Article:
• When a Webhook object's enabled attribute is set to false, Smartsheet is not monitoring for the specified events and does not send a callback to the callbackUrl when the events occur. Depending on the value of the status attribute, it may be possible to (re-)enable the webhook. (See below for details).

Webhook Callbacks

A callback is the notification that Smartsheet sends to a webhook's callbackUrl. There are two types of callbacks:

  • Event callback: Alerts the subscriber when the specified events have occurred in Smartsheet. This is the most common type of callback.

  • Status Change callback: Alerts the subscriber that a webhook has been automatically disabled due to loss of access or automatically re-enabled due to restoration of access.

A Subscriber has the ability to verify the integrity of a callback payload (that is, ensure that the message was not tampered with en route) and authenticate the identity of its sender (that is, ensure that the callback did indeed originate from Smartsheet). For more information, see Authenticating Callbacks.

NOTES:

  • Smartsheet webhooks do not support callbacks to servers using self-signed certificates. The callback server must be using a signed certificate from a certificate authority.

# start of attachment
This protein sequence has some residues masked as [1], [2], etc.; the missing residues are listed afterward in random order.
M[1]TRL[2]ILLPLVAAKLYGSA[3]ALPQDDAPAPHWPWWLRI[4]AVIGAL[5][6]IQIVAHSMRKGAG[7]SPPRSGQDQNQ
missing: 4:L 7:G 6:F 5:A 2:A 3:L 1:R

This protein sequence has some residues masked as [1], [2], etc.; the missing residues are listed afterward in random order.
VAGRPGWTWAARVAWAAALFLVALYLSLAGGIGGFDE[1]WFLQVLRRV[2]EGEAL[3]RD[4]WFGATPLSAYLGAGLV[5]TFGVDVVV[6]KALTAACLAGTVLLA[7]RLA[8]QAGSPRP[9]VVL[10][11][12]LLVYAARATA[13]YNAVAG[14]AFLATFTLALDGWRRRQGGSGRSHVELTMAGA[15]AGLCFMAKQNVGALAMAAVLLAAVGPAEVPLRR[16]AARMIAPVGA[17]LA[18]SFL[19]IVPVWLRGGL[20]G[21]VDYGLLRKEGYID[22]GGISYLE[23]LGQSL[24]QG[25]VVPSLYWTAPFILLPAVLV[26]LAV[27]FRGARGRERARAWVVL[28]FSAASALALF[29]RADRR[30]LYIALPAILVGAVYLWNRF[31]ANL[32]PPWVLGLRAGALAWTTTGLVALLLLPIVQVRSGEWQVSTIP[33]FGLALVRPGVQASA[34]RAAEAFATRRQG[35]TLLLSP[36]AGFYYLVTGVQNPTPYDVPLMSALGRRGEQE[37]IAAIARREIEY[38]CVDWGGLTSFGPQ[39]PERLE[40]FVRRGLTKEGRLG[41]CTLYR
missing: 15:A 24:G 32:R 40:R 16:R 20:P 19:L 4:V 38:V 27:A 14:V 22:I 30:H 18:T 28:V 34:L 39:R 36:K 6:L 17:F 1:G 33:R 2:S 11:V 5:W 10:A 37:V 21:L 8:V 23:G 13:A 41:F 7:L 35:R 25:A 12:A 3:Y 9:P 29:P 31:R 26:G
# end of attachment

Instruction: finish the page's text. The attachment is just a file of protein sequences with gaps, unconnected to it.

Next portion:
• The callbackURL cannot be a private IP address.
  • The callbackURL must use one of the following ports: 443 (default for HTTPS), 8000, 8008, 8080, or 8443.

Event Callbacks

Smartsheet sends an event callback to notify the subscriber when the specified events occur in Smartsheet.

WARNING: Any events that occur while a webhook is disabled are not communicated via callback if/when webhook is enabled.

Callback Acknowledgement

The subscriber must respond to an event callback with a 200 HTTP status code to acknowledge that the callback was received.

Retry Logic

If the subscriber fails to respond with a 200 status, depending on the response, Smartsheet may retry delivery up to 14 times. (The first 7 retry attempts occur with a frequency that's determined using exponential backoff; thereafter, retry attempts occur once every three hours until all retries have been exhausted.)

Subscriber response Is retried?
HTTP 201 through 299 No
HTTP 309 through 399 No
HTTP 400 through 499 (except 410) Yes
HTTP 410 No
HTTP 500 through 599 Yes
Any other HTTP status No
Request timeout Yes

If the response is not retriable or retry attempts have been exhausted, the webhook is disabled (enabled: false and status: "DISABLED_CALLBACK_FAILED"). A webhook in this state can be re-enabled if the subscriber completes the verification process. (See Webhook Status for details.)